MM & Meltzer (II)

Meltzer on McLuhan, from my interview with Meltzer at rockcritics.com in 2000. Obviously, if I had the chance again, I’d ask these questions somewhat differently, press him on the stuff he gets completely wrong (no idea where he gets that info about MM and the CBC and all that guff about “how great TV can be,” which of course couldn’t be a greater misrepresentation of the guy), and also, be a little more careful not to botch some of my own assertions (i.e., regarding his Catholicism — MM became a devout Catholic much earlier than I suggest, and it had nothing to do with any illness incurred). Still, I’m glad I got one of my favourite thinkers of all-time to speak even briefly about one of my other favourite thinkers of all time, and to this day I remain very curious about what Meltzer was planning to write about McLuhan “maybe ten years ago” (now 21).

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Scott: I don’t know if you’ll have anything to say about this. You’ve made two references to McLuhan in your writing. One from Aesthetics of Rock itself, where you call him a “hack” in parentheses, and then as a footnote, you say, “His only move is the pop status he has inadvertently attained, and his jargon is nice as misused plagiarism.” Then in the introduction to the reprint of Aesthetics you tell the story about getting kicked out of Yale, and you write, “No way I’ll ever be the McLuhan of rock.” So I’m not sure what to ask first — was he something at all that you aspired to?
Richard: I never wanted to be McLuhan, but it seemed like there was a kind of celebrity status for philosophers for a moment, and so I thought maybe that’s what I could aim for.

Scott: Do you think there’s any similarities between what you were doing and what he was doing?
Richard: It’s funny, I think of him as being a very, very CANADIAN thinker, and when I finally read — I liked the book he did called Mechanical Bride, which was sort of like pictures of, uh, it was re-printed by Da Capo a long time ago, and it was…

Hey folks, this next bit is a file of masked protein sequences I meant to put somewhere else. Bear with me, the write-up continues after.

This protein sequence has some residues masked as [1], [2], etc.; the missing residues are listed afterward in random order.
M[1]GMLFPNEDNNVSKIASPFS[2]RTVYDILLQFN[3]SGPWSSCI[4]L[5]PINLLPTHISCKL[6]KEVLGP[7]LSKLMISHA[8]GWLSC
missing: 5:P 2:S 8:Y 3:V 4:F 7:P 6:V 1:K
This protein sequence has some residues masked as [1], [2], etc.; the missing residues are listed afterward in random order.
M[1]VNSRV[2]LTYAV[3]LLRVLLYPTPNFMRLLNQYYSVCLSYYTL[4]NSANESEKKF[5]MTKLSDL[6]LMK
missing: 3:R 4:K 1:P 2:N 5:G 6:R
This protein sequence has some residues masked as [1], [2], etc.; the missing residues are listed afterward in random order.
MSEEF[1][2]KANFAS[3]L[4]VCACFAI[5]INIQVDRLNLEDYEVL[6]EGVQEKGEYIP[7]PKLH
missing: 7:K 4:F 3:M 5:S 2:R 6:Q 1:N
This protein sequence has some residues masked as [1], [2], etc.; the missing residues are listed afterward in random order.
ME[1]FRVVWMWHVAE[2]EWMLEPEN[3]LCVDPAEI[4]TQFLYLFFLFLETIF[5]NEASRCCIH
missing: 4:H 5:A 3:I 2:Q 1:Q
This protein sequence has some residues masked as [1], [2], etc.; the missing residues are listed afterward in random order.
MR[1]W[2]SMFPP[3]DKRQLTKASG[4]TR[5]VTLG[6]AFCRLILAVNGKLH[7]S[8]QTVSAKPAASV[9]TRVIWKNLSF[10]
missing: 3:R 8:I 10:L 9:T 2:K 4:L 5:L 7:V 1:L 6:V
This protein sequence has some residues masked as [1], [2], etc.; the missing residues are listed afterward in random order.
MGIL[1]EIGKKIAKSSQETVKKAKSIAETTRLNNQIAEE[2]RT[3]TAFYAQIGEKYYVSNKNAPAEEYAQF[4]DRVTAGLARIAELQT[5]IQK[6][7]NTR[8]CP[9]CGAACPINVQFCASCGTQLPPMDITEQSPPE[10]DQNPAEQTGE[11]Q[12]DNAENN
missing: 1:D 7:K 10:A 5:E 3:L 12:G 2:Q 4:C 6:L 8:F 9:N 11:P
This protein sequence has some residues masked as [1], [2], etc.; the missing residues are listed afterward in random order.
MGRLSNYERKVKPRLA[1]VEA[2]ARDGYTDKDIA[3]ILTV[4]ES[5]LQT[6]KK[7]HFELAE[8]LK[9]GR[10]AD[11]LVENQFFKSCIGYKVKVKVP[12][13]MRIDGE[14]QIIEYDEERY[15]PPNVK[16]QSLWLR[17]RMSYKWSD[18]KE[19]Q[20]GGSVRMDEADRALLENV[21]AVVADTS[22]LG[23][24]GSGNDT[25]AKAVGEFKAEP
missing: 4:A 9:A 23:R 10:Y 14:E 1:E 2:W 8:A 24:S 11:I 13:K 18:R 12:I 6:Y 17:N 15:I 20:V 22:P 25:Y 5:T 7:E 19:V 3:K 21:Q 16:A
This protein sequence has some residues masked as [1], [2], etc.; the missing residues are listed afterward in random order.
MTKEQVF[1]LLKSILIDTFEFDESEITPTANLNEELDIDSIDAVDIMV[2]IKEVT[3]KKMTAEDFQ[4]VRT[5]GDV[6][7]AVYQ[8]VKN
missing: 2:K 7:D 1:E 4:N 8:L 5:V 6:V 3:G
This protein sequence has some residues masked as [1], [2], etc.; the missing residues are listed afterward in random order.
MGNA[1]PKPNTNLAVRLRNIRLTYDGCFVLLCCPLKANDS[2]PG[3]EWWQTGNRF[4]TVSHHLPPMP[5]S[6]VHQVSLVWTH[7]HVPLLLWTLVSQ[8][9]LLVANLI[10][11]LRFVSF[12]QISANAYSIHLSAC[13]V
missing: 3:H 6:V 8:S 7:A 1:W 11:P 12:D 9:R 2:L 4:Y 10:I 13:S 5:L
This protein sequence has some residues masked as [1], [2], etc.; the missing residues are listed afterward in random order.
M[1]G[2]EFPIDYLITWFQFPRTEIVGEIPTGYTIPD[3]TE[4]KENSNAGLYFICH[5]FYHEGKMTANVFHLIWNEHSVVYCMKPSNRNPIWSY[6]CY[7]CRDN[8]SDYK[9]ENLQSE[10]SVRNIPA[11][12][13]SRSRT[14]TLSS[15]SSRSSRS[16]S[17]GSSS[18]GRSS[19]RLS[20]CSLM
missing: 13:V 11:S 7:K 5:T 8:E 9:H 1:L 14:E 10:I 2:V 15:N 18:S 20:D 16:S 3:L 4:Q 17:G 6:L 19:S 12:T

Scott: The ads…
Richard: You ever see that one?

Scott: Yeah.
Richard: It’s a nice book, but Understanding Media, I tried to read that, I wanted to write a piece about him maybe ten years ago, and so I read a few things, and the ONLY examples he gives about TV, about how great TV can be, are things like, “Oh, great CBC special on Glenn Gould!” “Here in the Global Village we get to see the making of a Glenn Gould concert!” Like, he’s giving examples of once-in-a-lifetime events that TV could give a shit about doing anymore. He was not talking about any TV that existed in the world. And yet, he wrote an inCREDIBLE review — he reviewed Naked Lunch for The Nation when it came out, and it’s an incredibly insightful review, where he basically talks about heroin addiction. It’s almost PRO-heroin addiction.

Scott: I’ve never seen that review — does he write about it as a metaphor for the electronic age?
Richard: Well, not really, he has Burroughs talk about control and nature. It’s in a book — there’s a collection of writings about Burroughs, I forget what it’s called, it has a pink cover, but he says, he credits Burroughs as saying now that nature — I mean, maybe he is saying electronic age, blah, blah, blah — but he’s saying now that nature doesn’t EXIST, the only way to deal with nature is to become one with nature by becoming a heroin addict.

Scott:The interesting thing about McLuhan is that he actually despised television, and I think he’s really misunderstood in that way. But when you said you think of him as a real “Canadian” type of writer, what did you mean by that?
Richard: Well, I mean that he would give examples of CBC specials. He wasn’t writing about I Love Lucy.

Scott: You had mentioned something about…
Richard: He went to mass every day I heard.

Scott: Yeah, I think he had a heart condition in the early ’70s, and from that point on he was a pretty devout Catholic.
Richard: He’s also one of these guys who — John Cage is another, and Joseph Campbell — they’re all crazy about Finnegans Wake. And as I said, I never really read much of anything until I was almost 40, and then I read everything, and so I read Joyce and all that, and I think Finnegans Wake is almost the least of his major works; it’s like one joke on too many pages.

Scott: I guess my initial reason for asking you about McLuhan is I can kind of see maybe some similarities between what you and him were doing in the whole drawing provocative connections with everything.
Richard: Well, sure. And dealing with what you might call “contemporary media.” I had this teacher, Allan Kaprow at Stony Brook, who was another great thinker, he did environments and happenings, he wrote lots and lots and lots of theses about blurring the distinctions between art and non-art. And I just think there was a lot of wacked-out analysis being done in the ’60s independent of rock, independent of drugs, independent of Tim Leary, and Albert [? – ed] at Harvard, and so forth. There was just a lot of shit going on. And you can talk about the political side of it — Vietnam. I mean, that was ANOTHER aspect of the ’60s. Basically, you had a draft-eligible American youth who had a fear of DEATH as a motivation. Which certainly turned up the heat under everything.

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